For the Artist I Call Moth
The inspiration appears to be New Mexico
by the way the cliff behind seems carved as if coal
were taken from it near Farmington, but I find
it’s huge piles of slag, the last by-product of steel.
Or Arizona for the cathedral with similar spires
and crosses in Tucson named after Saint Augustine
the Southwest full of churches behind coyote
fences and everywhere large birds loom
circling for anything they can bring down
outside what’s meant to keep a predator away.
The sky reflects dawn because the other day it rose
in the same colours I call lemon, peach
and watermelon, dark strip that’s become church
a heavy cloud over the river obstructing light.
I guess the letter after MOT is H, room and time
for only one as the artist paints before the train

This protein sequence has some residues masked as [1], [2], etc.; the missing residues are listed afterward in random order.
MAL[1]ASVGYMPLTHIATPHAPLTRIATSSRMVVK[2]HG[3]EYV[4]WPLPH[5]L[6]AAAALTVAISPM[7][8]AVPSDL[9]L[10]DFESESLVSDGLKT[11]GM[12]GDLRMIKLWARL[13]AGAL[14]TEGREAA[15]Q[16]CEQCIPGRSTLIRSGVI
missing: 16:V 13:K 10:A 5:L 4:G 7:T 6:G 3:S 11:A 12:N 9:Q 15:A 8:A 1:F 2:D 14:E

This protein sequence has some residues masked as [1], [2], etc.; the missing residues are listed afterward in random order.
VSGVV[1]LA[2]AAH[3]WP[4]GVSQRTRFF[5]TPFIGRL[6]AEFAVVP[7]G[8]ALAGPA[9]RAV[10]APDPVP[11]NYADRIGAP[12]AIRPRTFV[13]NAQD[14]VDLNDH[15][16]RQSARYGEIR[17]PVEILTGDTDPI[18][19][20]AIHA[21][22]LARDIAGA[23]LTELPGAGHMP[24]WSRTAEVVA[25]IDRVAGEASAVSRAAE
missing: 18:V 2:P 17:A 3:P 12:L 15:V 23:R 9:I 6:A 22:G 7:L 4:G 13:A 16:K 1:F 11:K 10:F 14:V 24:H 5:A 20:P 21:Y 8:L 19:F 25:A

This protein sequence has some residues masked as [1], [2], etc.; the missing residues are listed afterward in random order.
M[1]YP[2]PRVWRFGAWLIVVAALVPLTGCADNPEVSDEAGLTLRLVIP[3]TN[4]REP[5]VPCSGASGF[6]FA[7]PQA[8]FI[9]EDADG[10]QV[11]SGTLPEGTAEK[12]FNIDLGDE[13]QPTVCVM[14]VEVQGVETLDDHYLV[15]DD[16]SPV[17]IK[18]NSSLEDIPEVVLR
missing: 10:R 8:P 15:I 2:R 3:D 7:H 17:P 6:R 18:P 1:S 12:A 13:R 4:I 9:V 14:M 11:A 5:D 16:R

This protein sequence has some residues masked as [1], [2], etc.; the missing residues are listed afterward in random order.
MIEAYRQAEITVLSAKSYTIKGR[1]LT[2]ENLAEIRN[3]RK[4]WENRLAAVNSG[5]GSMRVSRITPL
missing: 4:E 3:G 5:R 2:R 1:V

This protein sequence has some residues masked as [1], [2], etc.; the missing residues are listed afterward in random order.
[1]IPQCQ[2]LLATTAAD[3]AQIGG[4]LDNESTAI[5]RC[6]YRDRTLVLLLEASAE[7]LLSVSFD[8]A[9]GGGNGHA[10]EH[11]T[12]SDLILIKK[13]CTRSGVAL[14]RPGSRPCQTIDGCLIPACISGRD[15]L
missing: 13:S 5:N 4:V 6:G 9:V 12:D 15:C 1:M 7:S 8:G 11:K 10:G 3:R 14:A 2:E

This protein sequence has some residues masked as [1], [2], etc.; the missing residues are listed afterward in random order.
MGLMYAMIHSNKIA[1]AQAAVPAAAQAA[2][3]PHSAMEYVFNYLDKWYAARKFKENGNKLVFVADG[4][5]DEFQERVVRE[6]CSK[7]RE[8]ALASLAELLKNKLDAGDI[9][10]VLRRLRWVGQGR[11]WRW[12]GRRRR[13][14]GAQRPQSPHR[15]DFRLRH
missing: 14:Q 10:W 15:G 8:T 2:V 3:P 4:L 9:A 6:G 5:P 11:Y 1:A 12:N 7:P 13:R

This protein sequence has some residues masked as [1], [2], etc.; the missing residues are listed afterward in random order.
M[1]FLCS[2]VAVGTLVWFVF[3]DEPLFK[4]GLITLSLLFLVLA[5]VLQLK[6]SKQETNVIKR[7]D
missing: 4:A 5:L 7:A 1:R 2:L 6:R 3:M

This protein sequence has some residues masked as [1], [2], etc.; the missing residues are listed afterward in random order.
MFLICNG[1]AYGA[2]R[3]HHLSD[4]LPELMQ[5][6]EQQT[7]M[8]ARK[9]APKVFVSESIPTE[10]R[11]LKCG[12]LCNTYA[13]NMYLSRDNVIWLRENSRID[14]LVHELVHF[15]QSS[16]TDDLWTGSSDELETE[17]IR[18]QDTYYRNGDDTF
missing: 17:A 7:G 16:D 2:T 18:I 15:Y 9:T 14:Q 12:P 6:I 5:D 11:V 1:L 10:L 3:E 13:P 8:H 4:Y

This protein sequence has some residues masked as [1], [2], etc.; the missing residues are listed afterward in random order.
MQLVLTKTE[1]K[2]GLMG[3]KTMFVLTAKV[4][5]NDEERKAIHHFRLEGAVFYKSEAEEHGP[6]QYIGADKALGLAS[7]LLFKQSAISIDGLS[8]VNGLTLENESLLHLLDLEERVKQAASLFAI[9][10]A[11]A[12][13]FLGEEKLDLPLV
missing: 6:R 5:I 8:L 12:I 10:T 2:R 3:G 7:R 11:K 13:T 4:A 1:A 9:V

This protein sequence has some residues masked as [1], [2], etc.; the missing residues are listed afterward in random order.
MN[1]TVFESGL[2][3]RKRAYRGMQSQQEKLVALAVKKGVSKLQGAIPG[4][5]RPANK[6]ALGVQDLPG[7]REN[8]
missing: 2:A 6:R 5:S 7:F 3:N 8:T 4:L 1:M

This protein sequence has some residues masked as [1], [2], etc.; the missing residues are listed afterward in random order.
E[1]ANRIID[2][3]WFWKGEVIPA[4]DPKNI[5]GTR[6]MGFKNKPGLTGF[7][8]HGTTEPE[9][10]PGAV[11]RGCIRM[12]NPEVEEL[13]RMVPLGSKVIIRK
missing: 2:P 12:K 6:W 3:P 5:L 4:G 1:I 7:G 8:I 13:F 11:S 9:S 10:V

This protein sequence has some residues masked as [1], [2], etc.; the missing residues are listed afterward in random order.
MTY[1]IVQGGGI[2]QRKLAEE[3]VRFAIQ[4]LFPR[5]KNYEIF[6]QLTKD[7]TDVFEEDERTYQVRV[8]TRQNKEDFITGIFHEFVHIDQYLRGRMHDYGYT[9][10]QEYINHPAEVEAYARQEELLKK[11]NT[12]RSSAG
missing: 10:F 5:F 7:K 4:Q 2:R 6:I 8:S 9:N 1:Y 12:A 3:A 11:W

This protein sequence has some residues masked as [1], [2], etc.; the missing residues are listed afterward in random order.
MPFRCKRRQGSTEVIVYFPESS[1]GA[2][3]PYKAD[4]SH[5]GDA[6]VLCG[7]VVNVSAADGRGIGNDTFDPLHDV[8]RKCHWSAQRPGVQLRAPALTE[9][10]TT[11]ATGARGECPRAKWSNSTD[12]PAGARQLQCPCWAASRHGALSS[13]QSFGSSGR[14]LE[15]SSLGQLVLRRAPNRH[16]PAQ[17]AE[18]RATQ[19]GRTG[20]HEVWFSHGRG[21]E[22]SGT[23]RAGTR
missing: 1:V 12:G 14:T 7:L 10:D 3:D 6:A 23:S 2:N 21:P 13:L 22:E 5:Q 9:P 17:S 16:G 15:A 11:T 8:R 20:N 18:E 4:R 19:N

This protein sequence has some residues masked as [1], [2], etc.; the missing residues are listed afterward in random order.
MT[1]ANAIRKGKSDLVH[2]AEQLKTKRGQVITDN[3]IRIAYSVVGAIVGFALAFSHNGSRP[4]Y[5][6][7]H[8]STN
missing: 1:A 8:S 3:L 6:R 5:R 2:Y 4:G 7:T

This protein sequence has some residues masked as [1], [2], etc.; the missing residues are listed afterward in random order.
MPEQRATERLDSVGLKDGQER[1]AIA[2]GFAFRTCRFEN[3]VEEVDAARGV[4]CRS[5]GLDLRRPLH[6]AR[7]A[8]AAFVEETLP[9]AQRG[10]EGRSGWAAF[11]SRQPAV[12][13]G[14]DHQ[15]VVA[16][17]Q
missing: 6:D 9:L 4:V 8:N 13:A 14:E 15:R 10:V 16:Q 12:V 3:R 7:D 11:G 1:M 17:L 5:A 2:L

pulls from the station with the scrap of crushed cars
headed for Pueblo, boxcar dented so many times
from carrying debris that the railyard of Evraz Steel
is where the canvas displays bounded by bars
along Northern Ave. and I-25 as automobiles
zoom north to Denver.
Kyle Laws is based out of the Arts Alliance Studios Community in Pueblo, CO where she directs Line/Circle: Women Poets in Performance. Her collections include Ride the Pink Horse (Stubborn Mule Press, 2019), Faces of Fishing Creek (Middle Creek Publishing, 2018), This Town: Poems of Correspondence with Jared Smith (Liquid Light Press, 2017), So Bright to Blind (Five Oaks Press, 2015), and Wildwood (Lummox Press, 2014). With eight nominations for a Pushcart Prize, her poems and essays have appeared in magazines and anthologies in the U.S., U.K., Canada, and Germany. She is the editor and publisher of Casa de Cinco Hermanas Press.
The Ekphrastic Review
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